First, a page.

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Tampa Bay Buccaneers

No Extra Picks This Year

After coming up with a net gain in free agency in 2007, the Buccaneers were left off the compensatory pick list for the 2008 draft, the first time they've been in that situation in eight years


CB Marcus Hamilton was the product of a compensatory pick last year, and the Bucs still believe that Uconn

When the seventh round of the NFL Draft rolls around this April 27th, the Tampa Bay Buccaneers' personnel men aren't going to know what to do with themselves.

That hour or two late on Sunday of draft weekend is usually a very busy time for the Bucs' brass. Over the last nine years, Tampa Bay has feasted on the seventh round, making 24 total picks over that span – nearly three per season even though they had none in 2003.

The main reason the Buccaneers have traditionally been so active during the draft's denouement: Compensatory picks.

During the first 14 years that the NFL awarded compensatory picks (1994-2007), the Buccaneers were granted 16 of them. The majority of such picks are placed at the end of the seventh round. Last year, for instance, Tampa Bay received two compensatory picks, both of them at the tail end of the seventh round – the 245th and 246th selections overall, to be exact.

This year, however, Tampa Bay was not one of the 15 teams that received compensatory picks. That list was distributed by the NFL on Monday, and Baltimore and Cincinnati led the way with four additional picks each. This marks the first time in eight years that the Bucs have not been on that list. From 2001-07, the Bucs collected a total of 12 compensatory picks.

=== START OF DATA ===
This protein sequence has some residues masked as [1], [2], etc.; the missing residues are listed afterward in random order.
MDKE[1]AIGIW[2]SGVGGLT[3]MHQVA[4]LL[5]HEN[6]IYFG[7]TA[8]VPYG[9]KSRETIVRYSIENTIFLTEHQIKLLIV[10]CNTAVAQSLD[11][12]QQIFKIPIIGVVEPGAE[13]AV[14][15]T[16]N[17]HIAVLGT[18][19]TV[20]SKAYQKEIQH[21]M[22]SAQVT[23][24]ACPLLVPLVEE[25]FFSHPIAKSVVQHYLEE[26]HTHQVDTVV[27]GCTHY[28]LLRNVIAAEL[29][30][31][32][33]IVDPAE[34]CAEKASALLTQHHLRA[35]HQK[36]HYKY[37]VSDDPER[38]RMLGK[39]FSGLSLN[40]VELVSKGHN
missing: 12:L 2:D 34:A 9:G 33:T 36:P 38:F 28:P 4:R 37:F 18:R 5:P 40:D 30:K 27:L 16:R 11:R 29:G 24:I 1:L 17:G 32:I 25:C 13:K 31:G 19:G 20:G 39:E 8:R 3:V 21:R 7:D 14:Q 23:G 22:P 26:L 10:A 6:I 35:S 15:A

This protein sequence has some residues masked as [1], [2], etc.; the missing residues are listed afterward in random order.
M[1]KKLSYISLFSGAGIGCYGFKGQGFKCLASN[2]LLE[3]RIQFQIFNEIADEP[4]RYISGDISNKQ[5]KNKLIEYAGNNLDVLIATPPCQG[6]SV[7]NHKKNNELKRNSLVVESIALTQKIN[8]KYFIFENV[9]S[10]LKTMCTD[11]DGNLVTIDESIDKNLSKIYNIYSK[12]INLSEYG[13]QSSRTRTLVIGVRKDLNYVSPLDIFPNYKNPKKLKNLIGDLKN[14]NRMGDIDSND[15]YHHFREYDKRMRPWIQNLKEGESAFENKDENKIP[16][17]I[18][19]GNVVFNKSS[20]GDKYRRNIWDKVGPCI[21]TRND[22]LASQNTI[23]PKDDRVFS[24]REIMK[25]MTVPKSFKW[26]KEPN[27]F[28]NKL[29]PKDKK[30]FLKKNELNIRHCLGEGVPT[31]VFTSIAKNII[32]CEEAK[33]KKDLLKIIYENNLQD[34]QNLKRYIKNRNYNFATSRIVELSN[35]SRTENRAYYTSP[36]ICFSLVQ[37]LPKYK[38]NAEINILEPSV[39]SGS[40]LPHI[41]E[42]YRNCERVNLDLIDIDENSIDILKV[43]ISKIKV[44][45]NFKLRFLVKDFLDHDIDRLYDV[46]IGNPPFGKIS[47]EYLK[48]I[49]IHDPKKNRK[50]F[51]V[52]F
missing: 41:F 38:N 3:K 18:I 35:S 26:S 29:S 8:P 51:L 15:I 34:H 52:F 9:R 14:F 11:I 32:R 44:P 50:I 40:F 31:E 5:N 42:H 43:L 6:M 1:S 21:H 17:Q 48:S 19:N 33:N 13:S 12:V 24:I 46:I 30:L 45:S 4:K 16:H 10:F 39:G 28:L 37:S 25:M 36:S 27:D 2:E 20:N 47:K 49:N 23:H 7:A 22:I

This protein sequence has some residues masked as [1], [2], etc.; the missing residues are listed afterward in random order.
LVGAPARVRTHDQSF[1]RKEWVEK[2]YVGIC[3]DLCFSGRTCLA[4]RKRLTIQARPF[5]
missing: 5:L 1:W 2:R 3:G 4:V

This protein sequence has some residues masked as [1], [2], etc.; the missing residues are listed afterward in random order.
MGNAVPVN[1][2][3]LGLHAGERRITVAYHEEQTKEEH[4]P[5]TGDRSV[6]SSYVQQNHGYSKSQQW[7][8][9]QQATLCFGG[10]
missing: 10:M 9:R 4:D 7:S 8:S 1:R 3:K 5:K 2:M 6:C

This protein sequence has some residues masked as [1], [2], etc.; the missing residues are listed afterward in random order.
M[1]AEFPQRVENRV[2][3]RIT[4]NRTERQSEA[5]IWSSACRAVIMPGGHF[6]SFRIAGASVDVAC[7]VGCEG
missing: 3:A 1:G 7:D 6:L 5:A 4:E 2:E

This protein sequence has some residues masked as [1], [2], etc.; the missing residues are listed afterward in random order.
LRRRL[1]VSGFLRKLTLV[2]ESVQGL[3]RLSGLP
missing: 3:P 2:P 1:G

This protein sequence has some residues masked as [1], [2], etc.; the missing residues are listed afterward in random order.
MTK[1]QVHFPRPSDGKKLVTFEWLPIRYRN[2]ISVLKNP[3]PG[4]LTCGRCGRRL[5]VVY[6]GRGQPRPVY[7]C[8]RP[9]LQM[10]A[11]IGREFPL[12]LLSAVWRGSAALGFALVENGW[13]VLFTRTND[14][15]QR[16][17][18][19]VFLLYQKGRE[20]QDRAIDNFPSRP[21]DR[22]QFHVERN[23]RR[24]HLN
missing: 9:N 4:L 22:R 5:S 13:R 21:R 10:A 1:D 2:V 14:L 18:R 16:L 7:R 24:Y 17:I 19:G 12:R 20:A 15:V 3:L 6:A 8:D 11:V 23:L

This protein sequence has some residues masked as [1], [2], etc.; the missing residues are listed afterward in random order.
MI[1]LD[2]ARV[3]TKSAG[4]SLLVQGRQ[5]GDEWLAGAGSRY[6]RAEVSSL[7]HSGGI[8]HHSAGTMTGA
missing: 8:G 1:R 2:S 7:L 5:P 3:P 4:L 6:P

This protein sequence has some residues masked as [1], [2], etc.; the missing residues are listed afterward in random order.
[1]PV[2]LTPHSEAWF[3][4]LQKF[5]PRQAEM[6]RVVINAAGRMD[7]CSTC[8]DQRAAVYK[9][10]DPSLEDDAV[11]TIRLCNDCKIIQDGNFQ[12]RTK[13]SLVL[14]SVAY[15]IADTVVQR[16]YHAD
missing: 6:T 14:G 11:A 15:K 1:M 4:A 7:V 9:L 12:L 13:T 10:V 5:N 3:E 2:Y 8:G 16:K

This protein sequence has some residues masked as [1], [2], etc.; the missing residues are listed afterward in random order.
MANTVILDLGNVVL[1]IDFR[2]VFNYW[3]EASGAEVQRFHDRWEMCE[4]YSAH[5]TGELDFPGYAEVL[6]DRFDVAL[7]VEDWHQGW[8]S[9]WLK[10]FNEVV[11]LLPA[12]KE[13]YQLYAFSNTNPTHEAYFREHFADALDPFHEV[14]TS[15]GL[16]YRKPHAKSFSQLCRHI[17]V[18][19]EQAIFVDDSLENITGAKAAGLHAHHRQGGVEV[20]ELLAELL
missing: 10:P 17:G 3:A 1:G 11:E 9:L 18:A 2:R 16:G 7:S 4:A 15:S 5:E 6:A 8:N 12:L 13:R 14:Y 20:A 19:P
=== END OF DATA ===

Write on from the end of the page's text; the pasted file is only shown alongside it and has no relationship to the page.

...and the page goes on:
Of course, the fact that Tampa Bay is one of the 17 teams without draft pick compensation means there was nothing to be compensated for. The system of compensatory picks was introduced with the new Collective Bargaining Agreement in 1993 – yes, the CBA that brought true free agency to the NFL. The additional picks are meant to make up for a net roster loss in free agency the year before.

Last year, according to the complicated formula utilized by the NFL's Management Council, the Buccaneers gained more than they lost via free agency. Thus, no extra picks.

Specifically, Tampa Bay watched guard Sean Mahan, defensive end Dewayne White and tackle Cornell Green depart as free agents while welcoming newcomers quarterback Jeff Garcia, linebacker Cato June, fullback B.J. Askew, tight end Jerramy Stevens and fullback B.J. Askew to town. (Only players who were true unrestricted free agents are plugged into the Management Council's equation; thus, a player who was released by his previous team, such as Kevin Carter, has no effect on the outcome.)

Given that a free agency loss for one team is always going to be balanced by a gain for another team, the entire compensatory pick production is a closed system. Each year, the NFL hands out exactly 32 such picks, usually hitting about half of the teams in the league.

There is also the matter of where these picks are slotted into the draft, which may be even more important than how many selections each team gets. The picks start after the third round and are tacked onto the end of each subsequent round. The highest compensatory pick the Buccaneers have ever been awarded was a third-rounder in 1997, which they used to grab linebacker Alshermond Singleton. Singleton was a strong special teamer during his six years as a Buccaneer and he eventually emerged as a starter on the 2002 Super Bowl team.